I went to dinner the other evening with three friends. It was a vey normal kind of evening out. TWO new friends. Many new stories. Even a relatively new restaurant. But when I thought about it, it seemed outstanding.
It wasn’t the food, which was quite nice, but not startlingly so. Or the conversation. We bashed Trump for a while but decided we shouldn’t let that wreck the night so we stopped. It certainly wasn’t the drinks. I had a very nice white wine spritzer but what I really wanted was a Crown Royal on rocks, but that’s not allowed. Doctor’s orders you know.
No, it wasn’t any of those obvious things. Maybe it was what was missing. For example, there was no loud music — which I hate with a passion – when it is served with dinner. No. No. That wasn’t it.
Deep thought here.
Then there it was…sitting on my table. Defiently staring me in the face.
THE CELL PHONE.
During the entire evening no one reached for his or her cell phone. No one said “Excuse me a minute, I have to take this” and then proceeded to talk for ten minutes to an unknown (to the rest of us) friend.
That was it! The bloody cell phone didn’t come to our party!
I don’t believe I had really thought out just how much I hate it when that happens. Think about it. You are having what seems to be a lively conversation when one of your companions opts to interrupt with a lengthy, and, apparently much more interesting exchange than your own, with an unseen, and uninvited guest.
I think lovingly of the days of old when the waiter would come to the table to announce that you had a call waiting. Everyone knew it had to be important. Otherwise no one would even consider interrupting an occasion like dinner out – with friends. And even more importantly, no one would accept a call that was less than a life and death situation.
Maybe restaurants could introduce a No Cell Phones During Dinner policy, the way they do in theaters.
I suggested that once – but only once – to a group of convivial, young friends. One of them looked at me as if I had suddenly become a dangerous new species.
“No phones?” she said, her eyes filling with horror at the thought.
“No phones. Just four good friends talking to each other instead of having to sit there, fiddling with our food while one of us chats on the phone with someone from the office whom he had just left an hour ago.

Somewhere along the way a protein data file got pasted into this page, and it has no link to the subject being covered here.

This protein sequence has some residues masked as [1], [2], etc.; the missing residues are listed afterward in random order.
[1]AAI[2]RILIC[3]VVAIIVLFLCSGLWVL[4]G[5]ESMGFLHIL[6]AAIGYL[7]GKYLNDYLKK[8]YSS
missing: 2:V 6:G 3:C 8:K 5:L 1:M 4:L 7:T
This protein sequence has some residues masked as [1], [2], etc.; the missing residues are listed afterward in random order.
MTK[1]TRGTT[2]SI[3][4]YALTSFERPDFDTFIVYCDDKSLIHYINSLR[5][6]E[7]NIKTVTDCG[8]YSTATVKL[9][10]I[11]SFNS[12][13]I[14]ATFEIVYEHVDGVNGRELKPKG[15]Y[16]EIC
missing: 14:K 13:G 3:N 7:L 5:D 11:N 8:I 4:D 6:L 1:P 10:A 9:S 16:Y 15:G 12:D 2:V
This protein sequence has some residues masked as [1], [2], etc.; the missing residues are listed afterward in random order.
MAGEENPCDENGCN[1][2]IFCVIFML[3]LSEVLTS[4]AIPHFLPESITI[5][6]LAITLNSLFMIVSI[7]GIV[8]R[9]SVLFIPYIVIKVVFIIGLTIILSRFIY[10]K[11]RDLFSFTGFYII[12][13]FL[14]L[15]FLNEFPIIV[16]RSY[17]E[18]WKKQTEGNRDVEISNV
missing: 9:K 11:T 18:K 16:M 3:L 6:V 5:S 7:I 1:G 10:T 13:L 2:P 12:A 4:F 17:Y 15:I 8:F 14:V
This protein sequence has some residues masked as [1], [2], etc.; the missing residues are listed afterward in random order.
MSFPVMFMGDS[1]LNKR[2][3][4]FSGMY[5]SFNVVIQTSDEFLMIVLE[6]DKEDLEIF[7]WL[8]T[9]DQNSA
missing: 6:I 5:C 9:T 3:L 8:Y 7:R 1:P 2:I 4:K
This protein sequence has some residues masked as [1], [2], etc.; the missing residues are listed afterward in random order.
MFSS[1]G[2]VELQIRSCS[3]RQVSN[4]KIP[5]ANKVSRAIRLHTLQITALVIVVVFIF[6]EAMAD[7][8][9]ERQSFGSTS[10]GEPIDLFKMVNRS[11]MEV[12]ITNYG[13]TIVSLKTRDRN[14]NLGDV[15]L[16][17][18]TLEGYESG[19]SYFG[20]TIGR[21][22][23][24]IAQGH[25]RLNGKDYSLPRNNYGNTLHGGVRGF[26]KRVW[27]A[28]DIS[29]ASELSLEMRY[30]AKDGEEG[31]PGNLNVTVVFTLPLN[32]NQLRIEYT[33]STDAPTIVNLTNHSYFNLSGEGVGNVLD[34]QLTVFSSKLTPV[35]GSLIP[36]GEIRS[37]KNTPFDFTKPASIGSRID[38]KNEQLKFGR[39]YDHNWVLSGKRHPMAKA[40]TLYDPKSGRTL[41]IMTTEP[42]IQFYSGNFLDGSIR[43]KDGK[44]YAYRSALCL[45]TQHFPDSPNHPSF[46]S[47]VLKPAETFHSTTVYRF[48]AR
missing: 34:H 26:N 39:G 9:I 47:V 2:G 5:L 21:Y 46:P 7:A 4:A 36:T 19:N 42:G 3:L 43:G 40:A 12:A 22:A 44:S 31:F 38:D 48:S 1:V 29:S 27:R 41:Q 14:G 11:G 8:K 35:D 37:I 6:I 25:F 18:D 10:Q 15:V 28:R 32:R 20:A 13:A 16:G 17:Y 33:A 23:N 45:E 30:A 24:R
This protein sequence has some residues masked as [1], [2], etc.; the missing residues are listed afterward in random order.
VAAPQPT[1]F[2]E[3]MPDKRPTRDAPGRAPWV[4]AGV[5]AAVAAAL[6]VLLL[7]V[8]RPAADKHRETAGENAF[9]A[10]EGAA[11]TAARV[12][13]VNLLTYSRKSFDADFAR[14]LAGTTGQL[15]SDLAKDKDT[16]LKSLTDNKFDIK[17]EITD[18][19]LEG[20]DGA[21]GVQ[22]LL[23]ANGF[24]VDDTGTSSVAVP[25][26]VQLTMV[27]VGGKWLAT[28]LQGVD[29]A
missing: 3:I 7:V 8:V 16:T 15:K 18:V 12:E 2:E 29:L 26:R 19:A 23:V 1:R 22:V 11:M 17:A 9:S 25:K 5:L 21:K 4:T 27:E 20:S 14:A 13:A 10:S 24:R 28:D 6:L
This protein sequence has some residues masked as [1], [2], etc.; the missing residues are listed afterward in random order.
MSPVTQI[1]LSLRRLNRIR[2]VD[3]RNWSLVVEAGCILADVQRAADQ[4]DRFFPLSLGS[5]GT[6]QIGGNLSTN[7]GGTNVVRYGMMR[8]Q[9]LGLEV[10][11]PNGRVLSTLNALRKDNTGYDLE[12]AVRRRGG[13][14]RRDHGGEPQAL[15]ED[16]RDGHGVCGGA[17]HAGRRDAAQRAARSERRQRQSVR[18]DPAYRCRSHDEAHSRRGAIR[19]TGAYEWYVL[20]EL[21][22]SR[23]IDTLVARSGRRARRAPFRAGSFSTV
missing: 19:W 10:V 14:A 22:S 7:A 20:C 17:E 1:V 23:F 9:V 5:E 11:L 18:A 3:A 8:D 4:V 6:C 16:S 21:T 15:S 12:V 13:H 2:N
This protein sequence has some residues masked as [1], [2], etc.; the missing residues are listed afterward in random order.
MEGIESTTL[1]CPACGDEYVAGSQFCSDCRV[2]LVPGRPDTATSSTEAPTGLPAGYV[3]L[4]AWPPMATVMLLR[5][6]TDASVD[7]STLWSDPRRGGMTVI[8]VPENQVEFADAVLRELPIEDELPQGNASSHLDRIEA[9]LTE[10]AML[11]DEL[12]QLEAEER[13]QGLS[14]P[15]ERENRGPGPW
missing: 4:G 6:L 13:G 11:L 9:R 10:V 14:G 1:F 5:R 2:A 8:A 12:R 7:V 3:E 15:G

The woman looked at me, rather confused. “Well, when you say it like that,” she said, “it sounds – well – rude.”
“By god I think you’ve got it,” I said in my best Professor “enry ‘iggins voice.”
And we danced around the room.
I loved this!! Richard Black and I were invited to dinner by a mutual friend who had been doing work in Japan for a year. We were excited to see him. Sadly, he spent the ENTIRE dinner texting on his phone with a trick he had met earlier that day in NYC. What a horrible evening it was. I hope you are well. I should be moving into my new home some time next week—furniture, etc. has finally made it to the garage. Thank God for my brother-in-law!!
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I so agree with you Betty although I’m sometimes guilty of this. I can’t imagine anyone choosing to answer someone else when they are in your scintillating company, but this world has become difficult to understand. Great blog.
I still use my landline and have a flip phone in my purse for emergencies. It’s turned off. It’s so sad to see people so attached to these handheld machines. Maybe your friends felt the same way you do. they probably did enjoy the meal without the phone interruptions. I remember when my daughter and grandsons were little and we used to walk and look at the birds and the other animals here in this foothill community. We used to talk to each other. Now I see people walking their dog, texting or talking on their phones – no interaction, and Mom’s and Dads doing the same thing walking their dogs and kids. But there are a couple of families that always make me smile, never saw a phone in their hands. That’s great that you had such a nice meal with your friends!